- Automatic detection of missing or corrupted redo log files on a standby system.
The Apply Services are designed for the purposes of applying the redo data on the standby system so that the transactions remain in sync between a standby system and a primary system. You can do it either through the means of archived redo files or the standby redo files.
The Active Data Guard will refer to the standby database which is open in read-only, but redo logs can be applied in real-time. It can be a useful feature in more ways than one.
Some of the advantages of using Active Data Guard can include
- You can offload the reporting queries to the standby database.
- Physical block corruptions if any can be repaired entirely automatically whether at the primary or standby database.
- You can initiate RMAN backup from standby. This is helpful in lowering the CPU load on the primary
Do note that Active Data Guard will require you to opt for a separate licensing. You need to contact Oracle for the purpose.
There are two types of redo transport services in Data Guard – SYNC and ASYNC.
The SYNC mode stands for synchronous and is best meant for maximum protection and maximum availability protection modes. It transmits redo data synchronously with respect to the transaction.
The ASYNC or asynchronous mode is used in the maximum performance mode. A transfer or transaction is committed without waiting for the redo generated.
The primary database requires the following services –
- Log Writer Process (LGWR): This will be used to collect redo information and updates the online redo logs. It is also used for creating local archived redo logs and transmit online redo to standby databases.
- Archiver Process (ARCn): The archiver processes make copies of online redo logs either locally or remotely for standby databases.
- Fetch Archive Log (FAL) Server: Services requests for archive redo logs from FAL clients running on multiple standby databases.
- Log network server (LNS): LNS is used on the primary for initiating the connection with the standby database.
The service requirements of the secondary database would include
- Fetch Archive Log (FAL) Client: Pulls archived redo log files from the primary site. Initiates the transfer of archived redo logs when it detects a gap sequence.
- Remote File Server (RFS): Receives archived and/or standby redo logs from the primary database.
- Archiver (ARCn) Processes: Archives the standby redo logs applied by the managed recovery process (MRP).
- Managed Recovery Process (MRP): This is used to apply archive redo log information to the standby database.
DG Broker or Data Guard Broker is the management and monitoring tool used for managing the primary and standby databases. It handles the monitoring tasks through the SQL command-line interfaces.
The major functions that it can perform would include
- Creating and enabling data guard configurations. This includes configuring the redo transport and application services.
- Managing the entire Data Guard configuration from any system within the configuration.
- Simplifying the switchover and failover through the easy clicks.
There are three basic methods that can be used for the purpose of Data Guard management – SQL Plus, Data Guard Broker and Enterprise Manager.
SQL Plus involves the traditional method and can prove to be quite tedious to use. The Data Guard Broker is offers you an automated option for creating, maintaining and monitoring of your data guard configuration. It provides you access to several simplified and automated options for most of the tasks. It comes with its own command line and syntax.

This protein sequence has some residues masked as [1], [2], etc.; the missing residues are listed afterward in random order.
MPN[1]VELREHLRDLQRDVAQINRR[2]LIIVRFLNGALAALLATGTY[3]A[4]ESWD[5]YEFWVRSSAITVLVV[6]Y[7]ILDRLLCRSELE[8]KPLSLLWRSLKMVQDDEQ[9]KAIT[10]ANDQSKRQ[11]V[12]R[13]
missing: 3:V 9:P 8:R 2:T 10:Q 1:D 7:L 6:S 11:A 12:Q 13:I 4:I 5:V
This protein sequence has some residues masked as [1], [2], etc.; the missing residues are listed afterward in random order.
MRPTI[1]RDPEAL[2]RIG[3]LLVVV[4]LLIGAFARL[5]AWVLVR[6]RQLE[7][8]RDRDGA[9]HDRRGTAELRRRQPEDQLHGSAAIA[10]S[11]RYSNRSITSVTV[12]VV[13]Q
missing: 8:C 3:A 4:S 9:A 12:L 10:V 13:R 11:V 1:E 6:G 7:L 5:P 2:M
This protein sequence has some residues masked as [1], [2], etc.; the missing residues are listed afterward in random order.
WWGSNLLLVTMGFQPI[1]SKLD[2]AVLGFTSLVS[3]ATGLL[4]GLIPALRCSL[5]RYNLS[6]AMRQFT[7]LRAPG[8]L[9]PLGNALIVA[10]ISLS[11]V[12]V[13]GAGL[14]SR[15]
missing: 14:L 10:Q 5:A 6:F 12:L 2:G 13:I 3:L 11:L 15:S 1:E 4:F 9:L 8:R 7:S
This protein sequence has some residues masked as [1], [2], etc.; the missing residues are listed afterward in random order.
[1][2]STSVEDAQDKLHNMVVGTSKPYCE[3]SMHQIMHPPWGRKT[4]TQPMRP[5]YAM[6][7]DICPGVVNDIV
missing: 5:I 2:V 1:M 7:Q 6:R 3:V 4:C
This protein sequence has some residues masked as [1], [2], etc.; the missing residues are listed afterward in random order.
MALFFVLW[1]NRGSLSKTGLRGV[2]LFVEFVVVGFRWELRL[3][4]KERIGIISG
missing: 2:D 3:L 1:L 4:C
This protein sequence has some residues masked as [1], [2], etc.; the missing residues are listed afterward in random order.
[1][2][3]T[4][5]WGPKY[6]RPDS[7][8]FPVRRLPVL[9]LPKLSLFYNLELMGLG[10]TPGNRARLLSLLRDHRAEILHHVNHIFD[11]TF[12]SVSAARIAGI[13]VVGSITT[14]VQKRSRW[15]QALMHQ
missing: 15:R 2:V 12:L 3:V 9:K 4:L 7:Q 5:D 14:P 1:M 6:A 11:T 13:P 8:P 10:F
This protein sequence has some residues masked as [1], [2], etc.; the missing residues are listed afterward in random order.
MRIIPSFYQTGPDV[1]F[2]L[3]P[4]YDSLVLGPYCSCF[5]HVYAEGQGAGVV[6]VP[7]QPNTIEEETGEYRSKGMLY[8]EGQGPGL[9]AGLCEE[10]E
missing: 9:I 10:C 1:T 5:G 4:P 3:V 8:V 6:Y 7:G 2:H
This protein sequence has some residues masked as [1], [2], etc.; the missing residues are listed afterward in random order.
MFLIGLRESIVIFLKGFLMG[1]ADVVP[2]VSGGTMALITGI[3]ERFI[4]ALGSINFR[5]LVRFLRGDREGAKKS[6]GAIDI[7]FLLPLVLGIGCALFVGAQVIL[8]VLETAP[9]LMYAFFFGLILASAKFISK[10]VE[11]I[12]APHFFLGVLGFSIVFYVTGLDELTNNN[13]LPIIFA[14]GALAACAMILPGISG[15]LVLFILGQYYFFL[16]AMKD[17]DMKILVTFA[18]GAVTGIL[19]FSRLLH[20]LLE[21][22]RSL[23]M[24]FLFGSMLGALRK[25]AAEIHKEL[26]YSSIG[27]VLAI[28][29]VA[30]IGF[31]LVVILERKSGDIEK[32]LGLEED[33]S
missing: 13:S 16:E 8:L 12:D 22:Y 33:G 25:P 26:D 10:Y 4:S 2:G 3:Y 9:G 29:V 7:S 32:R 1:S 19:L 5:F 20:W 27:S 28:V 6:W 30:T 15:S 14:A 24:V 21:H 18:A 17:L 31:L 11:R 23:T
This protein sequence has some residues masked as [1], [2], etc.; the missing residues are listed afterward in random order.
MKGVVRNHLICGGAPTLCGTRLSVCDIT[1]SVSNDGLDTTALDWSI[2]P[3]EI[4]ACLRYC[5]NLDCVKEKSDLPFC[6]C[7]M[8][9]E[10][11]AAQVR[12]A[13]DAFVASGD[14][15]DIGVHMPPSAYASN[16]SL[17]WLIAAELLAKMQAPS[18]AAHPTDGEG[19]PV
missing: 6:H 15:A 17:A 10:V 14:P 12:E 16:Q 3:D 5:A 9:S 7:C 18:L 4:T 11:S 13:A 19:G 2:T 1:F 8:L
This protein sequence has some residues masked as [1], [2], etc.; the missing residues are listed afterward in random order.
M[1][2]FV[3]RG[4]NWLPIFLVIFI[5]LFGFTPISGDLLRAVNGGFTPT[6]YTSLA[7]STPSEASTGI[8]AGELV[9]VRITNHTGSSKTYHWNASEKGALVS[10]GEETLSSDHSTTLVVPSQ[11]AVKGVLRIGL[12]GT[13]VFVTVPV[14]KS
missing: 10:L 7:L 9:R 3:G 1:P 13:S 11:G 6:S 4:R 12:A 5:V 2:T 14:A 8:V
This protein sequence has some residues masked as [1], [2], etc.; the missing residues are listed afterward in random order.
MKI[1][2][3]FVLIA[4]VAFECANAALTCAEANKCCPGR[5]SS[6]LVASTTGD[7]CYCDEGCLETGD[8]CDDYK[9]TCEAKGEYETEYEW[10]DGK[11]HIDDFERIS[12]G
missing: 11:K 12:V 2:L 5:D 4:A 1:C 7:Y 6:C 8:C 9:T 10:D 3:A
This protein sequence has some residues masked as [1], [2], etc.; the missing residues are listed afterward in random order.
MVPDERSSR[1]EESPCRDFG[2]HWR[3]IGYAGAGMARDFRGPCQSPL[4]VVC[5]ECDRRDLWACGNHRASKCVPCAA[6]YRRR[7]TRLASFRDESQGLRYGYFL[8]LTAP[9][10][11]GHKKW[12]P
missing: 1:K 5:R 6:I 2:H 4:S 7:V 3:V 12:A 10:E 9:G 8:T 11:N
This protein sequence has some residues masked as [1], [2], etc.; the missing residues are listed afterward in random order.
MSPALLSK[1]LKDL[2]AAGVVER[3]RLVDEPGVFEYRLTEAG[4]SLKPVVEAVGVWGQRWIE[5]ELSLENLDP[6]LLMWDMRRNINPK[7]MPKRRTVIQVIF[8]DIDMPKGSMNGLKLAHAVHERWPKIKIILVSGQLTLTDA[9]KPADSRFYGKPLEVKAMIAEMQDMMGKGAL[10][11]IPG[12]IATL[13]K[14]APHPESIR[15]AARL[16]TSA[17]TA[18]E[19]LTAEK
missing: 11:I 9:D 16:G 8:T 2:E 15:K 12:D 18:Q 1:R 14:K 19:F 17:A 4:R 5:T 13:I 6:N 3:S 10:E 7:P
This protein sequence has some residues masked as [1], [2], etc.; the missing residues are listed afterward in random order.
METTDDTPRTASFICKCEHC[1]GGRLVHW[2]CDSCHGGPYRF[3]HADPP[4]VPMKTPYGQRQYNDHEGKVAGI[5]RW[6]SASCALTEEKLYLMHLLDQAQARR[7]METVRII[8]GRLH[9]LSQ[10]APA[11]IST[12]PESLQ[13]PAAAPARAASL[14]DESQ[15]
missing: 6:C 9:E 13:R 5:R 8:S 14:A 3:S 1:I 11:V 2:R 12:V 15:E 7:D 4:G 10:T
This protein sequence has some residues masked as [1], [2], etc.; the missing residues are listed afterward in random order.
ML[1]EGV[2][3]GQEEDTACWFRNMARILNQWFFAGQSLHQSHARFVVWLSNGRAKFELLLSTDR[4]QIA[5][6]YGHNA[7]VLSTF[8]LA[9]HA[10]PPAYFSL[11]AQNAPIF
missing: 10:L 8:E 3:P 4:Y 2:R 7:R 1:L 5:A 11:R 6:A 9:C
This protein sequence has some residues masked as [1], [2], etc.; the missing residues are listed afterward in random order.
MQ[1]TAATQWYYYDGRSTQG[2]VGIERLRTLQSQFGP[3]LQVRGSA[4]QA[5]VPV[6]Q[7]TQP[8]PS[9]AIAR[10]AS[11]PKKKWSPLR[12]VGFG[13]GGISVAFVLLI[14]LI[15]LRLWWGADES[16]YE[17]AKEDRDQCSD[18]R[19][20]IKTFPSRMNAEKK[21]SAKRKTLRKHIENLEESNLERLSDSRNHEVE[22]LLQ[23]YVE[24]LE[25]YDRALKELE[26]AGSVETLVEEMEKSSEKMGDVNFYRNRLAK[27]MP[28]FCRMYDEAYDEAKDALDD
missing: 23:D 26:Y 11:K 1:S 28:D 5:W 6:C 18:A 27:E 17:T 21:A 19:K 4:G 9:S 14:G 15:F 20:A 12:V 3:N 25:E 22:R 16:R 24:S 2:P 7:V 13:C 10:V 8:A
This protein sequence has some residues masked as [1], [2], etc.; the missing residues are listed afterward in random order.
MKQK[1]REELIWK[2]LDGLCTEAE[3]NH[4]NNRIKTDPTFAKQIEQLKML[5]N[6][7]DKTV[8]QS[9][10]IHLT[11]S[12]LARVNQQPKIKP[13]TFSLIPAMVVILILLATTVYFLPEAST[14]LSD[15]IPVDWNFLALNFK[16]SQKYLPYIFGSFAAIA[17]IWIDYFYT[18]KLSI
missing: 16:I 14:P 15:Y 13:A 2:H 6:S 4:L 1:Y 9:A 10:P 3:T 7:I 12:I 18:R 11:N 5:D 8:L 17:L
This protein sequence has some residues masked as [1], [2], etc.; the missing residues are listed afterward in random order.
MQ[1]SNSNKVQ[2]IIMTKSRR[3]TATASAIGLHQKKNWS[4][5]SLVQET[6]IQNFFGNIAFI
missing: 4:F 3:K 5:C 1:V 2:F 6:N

Enterprise Manager is what would offer you a graphical interface. It needs you to have the Data Guard Broker.
The SRL files are one of the best options for use with a better redo transport performance and data protection. If you are using Maximum availability and Maximum protection mode, you should use the SRL files. It may not be needed for the Maximum performance mode. However, Oracle recommends using it.
You can check the following video if you want to know how to create/check standby redo logs in oracle 11g RAC:
The Data Guard architecture includes the following –
- Primary Database – This would refer to the production database.
- Standby Database – This is a copy of the primary or production database. You can have more than one standby database.
- Log Transport Service – It helps you manage the transfer of archive files between primary and standby database.
- Network configuration – This is the network connection between the primary and standby database.
- Log Apply services – This is used to apply the archived logs to the standby database.
- Role management services – It manages the role change between primary and standby databases.
- Data Guard Broker – It helps you manage the data guard creation and process and monitors the data guard.
Data Guard has implemented a host of improvements in version 11g. Some of them would include
- Data Protection Advanced Compression Lost-write protection Fast-Start Failover
- Increase ROI Active Data Guard Snapshot Standby
- High Availability Faster Redo Apply Faster failover & switchover Automatic Failover using ASYNC
- Manageability Mixed Windows/Linux
These were a few best questions we could sort for providing you with a list of data guard interview questions and answers in Oracle 11g.
Conclusion on Data Guard Interview Questions & Answers in Oracle 11g
Well, those were just a few questions and answers you can go with if you are preparing for the best success rate possible in the Data Guard interview. Data Guard skills can land you in very plush and efficient jobs and postings. A few key positions that would need you to have a thorough understanding of the Data Guard include Oracle Applications DBA, Oracle Developer, Oracle Financials / Manufacturing Specialists, Oracle Developer, and Senior Oracle Database Administrator.
The questions and answers above should ideally help you get access to a better understanding of the subject and prepare you well enough in answering those intricate interview questions. Do chip in with more questions if you have faced those interviews so that more of our readers would be able to benefit from what you have experienced.